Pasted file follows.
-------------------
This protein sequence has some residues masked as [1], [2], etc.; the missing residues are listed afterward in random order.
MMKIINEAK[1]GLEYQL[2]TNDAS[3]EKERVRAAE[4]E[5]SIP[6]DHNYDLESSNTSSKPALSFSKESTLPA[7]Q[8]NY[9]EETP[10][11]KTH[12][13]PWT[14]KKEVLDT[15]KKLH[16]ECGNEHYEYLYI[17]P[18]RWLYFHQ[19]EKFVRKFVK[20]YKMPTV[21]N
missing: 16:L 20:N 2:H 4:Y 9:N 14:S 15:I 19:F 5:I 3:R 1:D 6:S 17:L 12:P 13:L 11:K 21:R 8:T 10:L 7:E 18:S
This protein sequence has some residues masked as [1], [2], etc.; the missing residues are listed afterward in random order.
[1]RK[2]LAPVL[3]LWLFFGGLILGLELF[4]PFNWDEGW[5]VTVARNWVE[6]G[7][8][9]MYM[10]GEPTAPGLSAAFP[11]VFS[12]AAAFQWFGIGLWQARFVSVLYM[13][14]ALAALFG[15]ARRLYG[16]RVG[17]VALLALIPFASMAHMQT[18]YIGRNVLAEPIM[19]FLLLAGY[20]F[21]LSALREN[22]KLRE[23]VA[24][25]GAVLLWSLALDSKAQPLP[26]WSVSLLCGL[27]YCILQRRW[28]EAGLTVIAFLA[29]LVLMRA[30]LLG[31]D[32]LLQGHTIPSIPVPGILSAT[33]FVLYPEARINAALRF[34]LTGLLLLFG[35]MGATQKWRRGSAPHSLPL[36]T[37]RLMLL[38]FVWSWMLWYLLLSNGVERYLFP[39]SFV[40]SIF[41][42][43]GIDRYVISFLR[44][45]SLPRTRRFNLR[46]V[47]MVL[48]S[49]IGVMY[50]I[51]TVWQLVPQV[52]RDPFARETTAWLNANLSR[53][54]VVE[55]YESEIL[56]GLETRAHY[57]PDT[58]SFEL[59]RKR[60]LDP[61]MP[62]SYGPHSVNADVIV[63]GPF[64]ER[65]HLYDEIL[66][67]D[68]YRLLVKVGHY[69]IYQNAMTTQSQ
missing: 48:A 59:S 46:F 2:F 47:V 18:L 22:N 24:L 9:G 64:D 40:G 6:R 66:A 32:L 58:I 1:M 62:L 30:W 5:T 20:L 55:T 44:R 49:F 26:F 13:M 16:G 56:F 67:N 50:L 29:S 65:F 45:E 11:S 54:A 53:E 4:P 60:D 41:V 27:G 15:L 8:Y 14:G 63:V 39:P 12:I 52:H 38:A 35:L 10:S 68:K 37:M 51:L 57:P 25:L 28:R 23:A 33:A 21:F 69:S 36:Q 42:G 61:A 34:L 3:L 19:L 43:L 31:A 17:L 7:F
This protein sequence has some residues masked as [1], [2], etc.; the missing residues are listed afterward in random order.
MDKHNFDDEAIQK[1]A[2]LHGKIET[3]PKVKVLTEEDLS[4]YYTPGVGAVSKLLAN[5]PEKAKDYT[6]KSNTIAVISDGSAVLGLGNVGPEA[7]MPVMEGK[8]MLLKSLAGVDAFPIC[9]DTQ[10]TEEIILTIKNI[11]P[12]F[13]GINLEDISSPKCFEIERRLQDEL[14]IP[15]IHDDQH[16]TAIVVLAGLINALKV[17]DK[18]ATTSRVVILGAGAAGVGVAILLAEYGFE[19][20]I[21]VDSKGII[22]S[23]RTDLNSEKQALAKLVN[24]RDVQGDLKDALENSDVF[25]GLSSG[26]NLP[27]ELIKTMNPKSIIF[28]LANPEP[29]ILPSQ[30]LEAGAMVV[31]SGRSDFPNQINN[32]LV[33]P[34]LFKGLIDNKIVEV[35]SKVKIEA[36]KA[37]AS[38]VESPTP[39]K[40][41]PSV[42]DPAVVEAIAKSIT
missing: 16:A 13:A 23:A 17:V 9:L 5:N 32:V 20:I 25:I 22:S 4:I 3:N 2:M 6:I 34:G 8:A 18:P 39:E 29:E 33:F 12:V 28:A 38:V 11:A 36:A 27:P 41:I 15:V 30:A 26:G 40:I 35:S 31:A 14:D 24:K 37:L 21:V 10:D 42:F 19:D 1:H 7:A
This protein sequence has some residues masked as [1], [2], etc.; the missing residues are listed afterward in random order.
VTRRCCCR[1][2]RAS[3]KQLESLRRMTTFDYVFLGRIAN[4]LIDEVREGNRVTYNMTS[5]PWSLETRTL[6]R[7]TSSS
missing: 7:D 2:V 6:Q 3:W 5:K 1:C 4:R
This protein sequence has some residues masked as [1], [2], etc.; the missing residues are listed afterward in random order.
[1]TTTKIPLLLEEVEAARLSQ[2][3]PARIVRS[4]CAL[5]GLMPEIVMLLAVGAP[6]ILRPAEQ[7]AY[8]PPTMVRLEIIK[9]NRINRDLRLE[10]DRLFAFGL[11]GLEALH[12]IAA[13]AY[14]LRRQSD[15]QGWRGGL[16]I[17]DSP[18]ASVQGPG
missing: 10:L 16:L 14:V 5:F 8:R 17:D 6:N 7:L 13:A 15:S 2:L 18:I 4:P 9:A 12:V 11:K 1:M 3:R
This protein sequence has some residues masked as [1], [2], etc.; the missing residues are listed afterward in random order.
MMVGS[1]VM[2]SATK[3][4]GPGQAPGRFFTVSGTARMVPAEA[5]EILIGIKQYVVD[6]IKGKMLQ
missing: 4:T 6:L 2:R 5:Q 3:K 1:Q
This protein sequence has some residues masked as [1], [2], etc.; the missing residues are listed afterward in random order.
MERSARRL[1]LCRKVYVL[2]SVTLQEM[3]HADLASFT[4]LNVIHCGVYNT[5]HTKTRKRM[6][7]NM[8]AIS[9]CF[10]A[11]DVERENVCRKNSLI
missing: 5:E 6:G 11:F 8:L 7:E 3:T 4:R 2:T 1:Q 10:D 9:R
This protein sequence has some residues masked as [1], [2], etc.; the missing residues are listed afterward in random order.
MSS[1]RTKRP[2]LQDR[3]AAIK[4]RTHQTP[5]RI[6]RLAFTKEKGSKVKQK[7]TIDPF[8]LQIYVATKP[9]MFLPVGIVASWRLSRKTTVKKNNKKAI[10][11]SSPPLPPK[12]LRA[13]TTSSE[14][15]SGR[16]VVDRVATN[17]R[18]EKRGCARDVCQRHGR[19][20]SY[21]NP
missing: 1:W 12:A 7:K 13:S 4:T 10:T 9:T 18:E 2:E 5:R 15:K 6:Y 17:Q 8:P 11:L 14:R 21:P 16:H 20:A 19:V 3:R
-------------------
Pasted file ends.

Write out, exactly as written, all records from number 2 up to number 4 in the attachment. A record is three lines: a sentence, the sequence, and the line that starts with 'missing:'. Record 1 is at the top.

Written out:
This protein sequence has some residues masked as [1], [2], etc.; the missing residues are listed afterward in random order.
[1]RK[2]LAPVL[3]LWLFFGGLILGLELF[4]PFNWDEGW[5]VTVARNWVE[6]G[7][8][9]MYM[10]GEPTAPGLSAAFP[11]VFS[12]AAAFQWFGIGLWQARFVSVLYM[13][14]ALAALFG[15]ARRLYG[16]RVG[17]VALLALIPFASMAHMQT[18]YIGRNVLAEPIM[19]FLLLAGY[20]F[21]LSALREN[22]KLRE[23]VA[24][25]GAVLLWSLALDSKAQPLP[26]WSVSLLCGL[27]YCILQRRW[28]EAGLTVIAFLA[29]LVLMRA[30]LLG[31]D[32]LLQGHTIPSIPVPGILSAT[33]FVLYPEARINAALRF[34]LTGLLLLFG[35]MGATQKWRRGSAPHSLPL[36]T[37]RLMLL[38]FVWSWMLWYLLLSNGVERYLFP[39]SFV[40]SIF[41][42][43]GIDRYVISFLR[44][45]SLPRTRRFNLR[46]V[47]MVL[48]S[49]IGVMY[50]I[51]TVWQLVPQV[52]RDPFARETTAWLNANLSR[53][54]VVE[55]YESEIL[56]GLETRAHY[57]PDT[58]SFEL[59]RKR[60]LDP[61]MP[62]SYGPHSVNADVIV[63]GPF[64]ER[65]HLYDEIL[66][67]D[68]YRLLVKVGHY[69]IYQNAMTTQSQ
missing: 48:A 59:S 46:F 2:F 47:V 18:L 22:N 24:L 9:G 64:D 40:G 6:R 66:A 32:L 58:I 1:M 62:L 30:W 5:T 20:L 55:T 44:R 49:F 26:F 13:M 16:G 56:F 67:N 50:L 29:S 65:F 45:E 11:S 54:A 53:E 4:P 60:D 41:V 27:G 15:L 8:Y 14:G 63:V 39:P 12:I 52:H 38:A 35:L 10:S 68:K 37:M 51:L 57:P 25:L 28:R 23:A 33:A 21:F 69:S 36:Q 42:G 61:A 34:L 3:L 19:L 43:L 31:A 17:L 7:F
This protein sequence has some residues masked as [1], [2], etc.; the missing residues are listed afterward in random order.
MDKHNFDDEAIQK[1]A[2]LHGKIET[3]PKVKVLTEEDLS[4]YYTPGVGAVSKLLAN[5]PEKAKDYT[6]KSNTIAVISDGSAVLGLGNVGPEA[7]MPVMEGK[8]MLLKSLAGVDAFPIC[9]DTQ[10]TEEIILTIKNI[11]P[12]F[13]GINLEDISSPKCFEIERRLQDEL[14]IP[15]IHDDQH[16]TAIVVLAGLINALKV[17]DK[18]ATTSRVVILGAGAAGVGVAILLAEYGFE[19][20]I[21]VDSKGII[22]S[23]RTDLNSEKQALAKLVN[24]RDVQGDLKDALENSDVF[25]GLSSG[26]NLP[27]ELIKTMNPKSIIF[28]LANPEP[29]ILPSQ[30]LEAGAMVV[31]SGRSDFPNQINN[32]LV[33]P[34]LFKGLIDNKIVEV[35]SKVKIEA[36]KA[37]AS[38]VESPTP[39]K[40][41]PSV[42]DPAVVEAIAKSIT
missing: 16:A 13:A 23:A 17:V 9:L 5:N 32:V 20:I 25:I 22:S 4:I 3:N 2:M 6:I 34:G 8:A 18:P 39:E 29:E 33:F 12:V 28:A 38:V 11:A 36:A 27:P 41:I 15:V 30:A 26:G 40:I 35:S 31:A 14:D 24:K 37:L 21:V 10:D 42:F 19:D 1:H 7:A
This protein sequence has some residues masked as [1], [2], etc.; the missing residues are listed afterward in random order.
VTRRCCCR[1][2]RAS[3]KQLESLRRMTTFDYVFLGRIAN[4]LIDEVREGNRVTYNMTS[5]PWSLETRTL[6]R[7]TSSS
missing: 7:D 2:V 6:Q 3:W 5:K 1:C 4:R